Manitoba is stepping up enforcement of COVID-19 restrictions as it tries to tamp down the spread of the novel virus, while Alberta’s top doctor is warning that more restrictions could be coming there unless the province sees case numbers “decline dramatically” in the days ahead.
Premier Brian Pallister on Thursday backed away from the idea of imposing a curfew in the Winnipeg area, saying the province will spend money to step up enforcement around existing restrictions first.
“There will be consequences for people when they put others in danger, when they put themselves in danger,” Pallister said at a Thursday briefing.
Pallister said that 277 more personnel, including fire safety inspectors, motor carrier enforcement officers and municipal bylaw officers will help make sure public health orders are followed. That brings the total number of enforcers to more than 3,000.
The province has seen an uptick in COVID-19 cases in recent days — health officials reported 427 new cases and four more deaths on Thursday — and hospitalization numbers have been climbing.
In Alberta, Chief Medical Health Officer Dr. Deena Hinshaw warned that more restrictions could be coming as the province reported a record high number of new cases.
“Unless our numbers decline dramatically in the next few days, we will have to consider additional measures,” she said.
The province wasn’t able to provide an exact number of new cases Thursday because of technical issues, but the range provided was well over its previous one-day record of 622.
“I can tell you that about 800 new cases have been identified in the last 24 hours,” Hinshaw said, noting that there are nine hospitals in Alberta dealing with COVID-19 outbreaks.
Faced with mounting case numbers, the province is looking to hire more contact tracers to help existing staff. A spokesperson for Alberta Health Services said there are currently 800 people working with the contact tracing team, and AHS is looking to hire “approximately 380 additional staff” in the coming weeks.
British Columbia also saw a record high daily case number on Thursday as health officials reported 425 new cases of COVID-19.
WATCH | Dr. Bonnie Henry talks about COVID-19 in Fraser Health region:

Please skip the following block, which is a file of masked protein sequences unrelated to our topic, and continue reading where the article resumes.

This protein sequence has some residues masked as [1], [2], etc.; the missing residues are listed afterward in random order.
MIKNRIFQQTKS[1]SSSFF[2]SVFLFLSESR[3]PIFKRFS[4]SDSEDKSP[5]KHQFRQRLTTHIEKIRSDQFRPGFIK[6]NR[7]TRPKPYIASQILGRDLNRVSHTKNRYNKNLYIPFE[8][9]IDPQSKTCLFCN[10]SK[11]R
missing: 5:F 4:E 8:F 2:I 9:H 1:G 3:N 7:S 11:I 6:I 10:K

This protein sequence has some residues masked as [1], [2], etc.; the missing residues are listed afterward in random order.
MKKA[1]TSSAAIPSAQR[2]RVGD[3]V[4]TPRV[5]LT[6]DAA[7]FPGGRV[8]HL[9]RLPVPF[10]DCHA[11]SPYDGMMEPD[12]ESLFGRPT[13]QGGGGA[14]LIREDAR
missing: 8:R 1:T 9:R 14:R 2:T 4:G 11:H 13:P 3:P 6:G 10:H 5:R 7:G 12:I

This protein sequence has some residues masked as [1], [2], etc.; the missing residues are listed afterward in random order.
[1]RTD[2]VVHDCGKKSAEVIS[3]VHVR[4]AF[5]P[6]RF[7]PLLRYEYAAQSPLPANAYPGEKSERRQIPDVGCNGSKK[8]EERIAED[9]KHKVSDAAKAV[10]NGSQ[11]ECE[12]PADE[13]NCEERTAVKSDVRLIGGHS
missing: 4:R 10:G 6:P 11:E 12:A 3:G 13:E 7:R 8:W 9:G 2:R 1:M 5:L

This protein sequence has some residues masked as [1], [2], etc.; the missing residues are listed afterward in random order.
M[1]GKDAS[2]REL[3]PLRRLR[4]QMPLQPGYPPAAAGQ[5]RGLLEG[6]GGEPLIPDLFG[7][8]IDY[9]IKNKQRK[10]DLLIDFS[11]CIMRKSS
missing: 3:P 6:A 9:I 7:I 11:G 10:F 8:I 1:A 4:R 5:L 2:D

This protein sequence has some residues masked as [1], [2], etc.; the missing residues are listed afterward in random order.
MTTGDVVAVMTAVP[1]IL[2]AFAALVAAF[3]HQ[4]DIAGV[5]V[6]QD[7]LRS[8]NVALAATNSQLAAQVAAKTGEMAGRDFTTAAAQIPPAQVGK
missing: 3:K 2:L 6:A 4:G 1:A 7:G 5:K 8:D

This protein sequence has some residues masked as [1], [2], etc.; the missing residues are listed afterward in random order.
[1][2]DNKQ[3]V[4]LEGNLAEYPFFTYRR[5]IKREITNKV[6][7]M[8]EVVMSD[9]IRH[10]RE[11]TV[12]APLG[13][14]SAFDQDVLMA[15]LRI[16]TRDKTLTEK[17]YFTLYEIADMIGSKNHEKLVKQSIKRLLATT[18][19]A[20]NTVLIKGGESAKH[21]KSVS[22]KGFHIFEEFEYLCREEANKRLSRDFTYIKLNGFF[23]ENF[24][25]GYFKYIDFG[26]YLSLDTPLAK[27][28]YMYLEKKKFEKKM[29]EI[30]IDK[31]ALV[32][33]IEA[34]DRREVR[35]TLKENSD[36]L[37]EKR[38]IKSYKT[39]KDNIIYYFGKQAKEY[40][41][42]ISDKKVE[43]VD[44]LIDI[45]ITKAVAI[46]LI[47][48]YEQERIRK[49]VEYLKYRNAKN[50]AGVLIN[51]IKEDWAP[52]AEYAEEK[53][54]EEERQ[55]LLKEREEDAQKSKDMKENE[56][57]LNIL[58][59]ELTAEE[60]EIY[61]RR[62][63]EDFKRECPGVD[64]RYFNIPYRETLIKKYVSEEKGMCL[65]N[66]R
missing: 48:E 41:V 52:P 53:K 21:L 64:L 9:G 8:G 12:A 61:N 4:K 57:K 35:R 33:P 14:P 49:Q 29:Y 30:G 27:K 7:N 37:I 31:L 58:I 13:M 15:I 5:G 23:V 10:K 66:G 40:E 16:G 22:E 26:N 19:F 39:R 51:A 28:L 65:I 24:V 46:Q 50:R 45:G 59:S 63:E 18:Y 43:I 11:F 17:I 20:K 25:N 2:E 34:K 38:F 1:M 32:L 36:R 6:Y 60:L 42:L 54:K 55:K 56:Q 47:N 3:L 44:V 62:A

Most of the new cases reported by B.C. health officials were in the Fraser Health region, which covers an area east of Vancouver and includes communities like Burnaby and Surrey.
A statement from public health officials said there were 97 people hospitalized with COVID-19, including 24 in intensive care.
What’s happening across Canada
As of 8 a.m. ET on Friday, provinces and territories in Canada had reported a cumulative total of 251,338 confirmed or presumptive coronavirus cases. Provinces and territories listed 207,998 as recovered or resolved. A CBC News tally of deaths based on provincial reports, regional health information and CBC’s reporting stood at 10,381.
Saskatchewan also reported a record high on Thursday, with 129 COVID-19 cases. According to health officials, many of the new cases were in Saskatoon and the area around Prince Albert.
In Ontario, Premier Doug Ford’s government unveiled a much-anticipated budget after months of delay attributed to the global pandemic. The province reported 998 new cases of COVID-19 and 13 deaths on Thursday.
Quebec reported 1,138 new cases of COVID-19 and 28 more deaths attributed to the novel coronavirus, 10 of which occurred in the 24 hours prior.
In Atlantic Canada, New Brunswick reported two new COVID-19 cases on Thursday, as did Newfoundland and Labrador. Nova Scotia reported one new case. Prince Edward Island has no active cases of the novel coronavirus.
Across the North, there were no new cases reported in Yukon, the Northwest Territories or Nunavut.
What’s happening around the world
As of Friday morning, more than 48.8 million of cases of COVID-19 had been reported worldwide, with more than 32.2 million of those listed as recovered, according to a coronavirus tracking tool maintained by Johns Hopkins University. The global death toll stood at more than 1.2 million, the U.S.-based university reported.
The World Health Organization is looking at biosecurity around mink farms in countries across the world to prevent further “spillover events” after Denmark ordered a national mink cull because of an outbreak of coronavirus infections in the animals.